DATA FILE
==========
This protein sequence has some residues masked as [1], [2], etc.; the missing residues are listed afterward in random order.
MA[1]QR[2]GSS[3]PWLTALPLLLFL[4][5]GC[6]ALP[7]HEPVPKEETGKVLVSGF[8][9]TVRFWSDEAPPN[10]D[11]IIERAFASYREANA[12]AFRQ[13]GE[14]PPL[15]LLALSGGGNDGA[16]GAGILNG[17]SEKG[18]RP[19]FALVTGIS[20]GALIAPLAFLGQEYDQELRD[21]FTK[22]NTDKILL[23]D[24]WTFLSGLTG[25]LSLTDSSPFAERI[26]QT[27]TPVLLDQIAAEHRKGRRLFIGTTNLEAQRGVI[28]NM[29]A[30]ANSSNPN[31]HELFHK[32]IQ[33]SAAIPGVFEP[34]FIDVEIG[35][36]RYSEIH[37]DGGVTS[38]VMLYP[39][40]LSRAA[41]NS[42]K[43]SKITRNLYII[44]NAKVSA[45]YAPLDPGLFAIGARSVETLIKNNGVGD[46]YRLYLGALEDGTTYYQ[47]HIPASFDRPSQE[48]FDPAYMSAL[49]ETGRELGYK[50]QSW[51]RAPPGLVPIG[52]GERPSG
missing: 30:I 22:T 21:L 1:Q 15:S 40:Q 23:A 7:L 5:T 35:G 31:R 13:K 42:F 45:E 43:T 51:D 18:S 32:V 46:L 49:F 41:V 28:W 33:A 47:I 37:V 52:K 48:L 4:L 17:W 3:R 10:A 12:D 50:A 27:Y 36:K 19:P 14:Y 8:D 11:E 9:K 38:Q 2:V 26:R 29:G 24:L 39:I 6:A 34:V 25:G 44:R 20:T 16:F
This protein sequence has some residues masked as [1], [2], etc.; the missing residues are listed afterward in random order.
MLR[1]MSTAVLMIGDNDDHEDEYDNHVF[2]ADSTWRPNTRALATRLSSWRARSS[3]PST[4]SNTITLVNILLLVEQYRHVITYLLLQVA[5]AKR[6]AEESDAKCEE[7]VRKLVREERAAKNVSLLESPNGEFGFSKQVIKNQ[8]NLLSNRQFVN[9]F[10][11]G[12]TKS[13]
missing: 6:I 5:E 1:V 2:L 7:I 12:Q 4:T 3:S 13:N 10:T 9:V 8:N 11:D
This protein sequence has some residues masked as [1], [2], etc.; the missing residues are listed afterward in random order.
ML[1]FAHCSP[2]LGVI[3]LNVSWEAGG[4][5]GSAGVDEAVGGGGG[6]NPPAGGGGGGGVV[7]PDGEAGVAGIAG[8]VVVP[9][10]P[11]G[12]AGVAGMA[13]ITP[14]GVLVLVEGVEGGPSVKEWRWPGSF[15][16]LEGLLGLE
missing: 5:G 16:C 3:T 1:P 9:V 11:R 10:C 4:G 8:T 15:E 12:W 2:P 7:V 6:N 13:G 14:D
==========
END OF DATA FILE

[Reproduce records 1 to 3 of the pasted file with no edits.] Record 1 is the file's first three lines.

This protein sequence has some residues masked as [1], [2], etc.; the missing residues are listed afterward in random order.
MA[1]QR[2]GSS[3]PWLTALPLLLFL[4][5]GC[6]ALP[7]HEPVPKEETGKVLVSGF[8][9]TVRFWSDEAPPN[10]D[11]IIERAFASYREANA[12]AFRQ[13]GE[14]PPL[15]LLALSGGGNDGA[16]GAGILNG[17]SEKG[18]RP[19]FALVTGIS[20]GALIAPLAFLGQEYDQELRD[21]FTK[22]NTDKILL[23]D[24]WTFLSGLTG[25]LSLTDSSPFAERI[26]QT[27]TPVLLDQIAAEHRKGRRLFIGTTNLEAQRGVI[28]NM[29]A[30]ANSSNPN[31]HELFHK[32]IQ[33]SAAIPGVFEP[34]FIDVEIG[35][36]RYSEIH[37]DGGVTS[38]VMLYP[39][40]LSRAA[41]NS[42]K[43]SKITRNLYII[44]NAKVSA[45]YAPLDPGLFAIGARSVETLIKNNGVGD[46]YRLYLGALEDGTTYYQ[47]HIPASFDRPSQE[48]FDPAYMSAL[49]ETGRELGYK[50]QSW[51]RAPPGLVPIG[52]GERPSG
missing: 30:I 22:T 21:L 1:Q 15:S 40:Q 23:A 7:L 5:T 35:G 31:R 13:K 42:F 45:E 43:T 51:D 18:S 32:V 46:L 49:F 41:V 28:W 33:A 47:I 37:V 52:K 48:L 4:L 17:W 3:R 10:A 12:D 50:A 27:Y 36:K 19:P 14:Y 8:D 11:E 9:K 38:Q 2:V 26:R 29:G 24:L 39:I 6:A 34:V 25:G 44:R 20:T 16:F
This protein sequence has some residues masked as [1], [2], etc.; the missing residues are listed afterward in random order.
MLR[1]MSTAVLMIGDNDDHEDEYDNHVF[2]ADSTWRPNTRALATRLSSWRARSS[3]PST[4]SNTITLVNILLLVEQYRHVITYLLLQVA[5]AKR[6]AEESDAKCEE[7]VRKLVREERAAKNVSLLESPNGEFGFSKQVIKNQ[8]NLLSNRQFVN[9]F[10][11]G[12]TKS[13]
missing: 6:I 5:E 1:V 2:L 7:I 12:Q 4:T 3:S 13:N 10:T 9:V 8:N 11:D
This protein sequence has some residues masked as [1], [2], etc.; the missing residues are listed afterward in random order.
ML[1]FAHCSP[2]LGVI[3]LNVSWEAGG[4][5]GSAGVDEAVGGGGG[6]NPPAGGGGGGGVV[7]PDGEAGVAGIAG[8]VVVP[9][10]P[11]G[12]AGVAGMA[13]ITP[14]GVLVLVEGVEGGPSVKEWRWPGSF[15][16]LEGLLGLE
missing: 5:G 16:C 3:T 1:P 9:V 11:R 10:C 4:G 8:T 15:E 12:W 2:P 7:V 6:N 13:G 14:D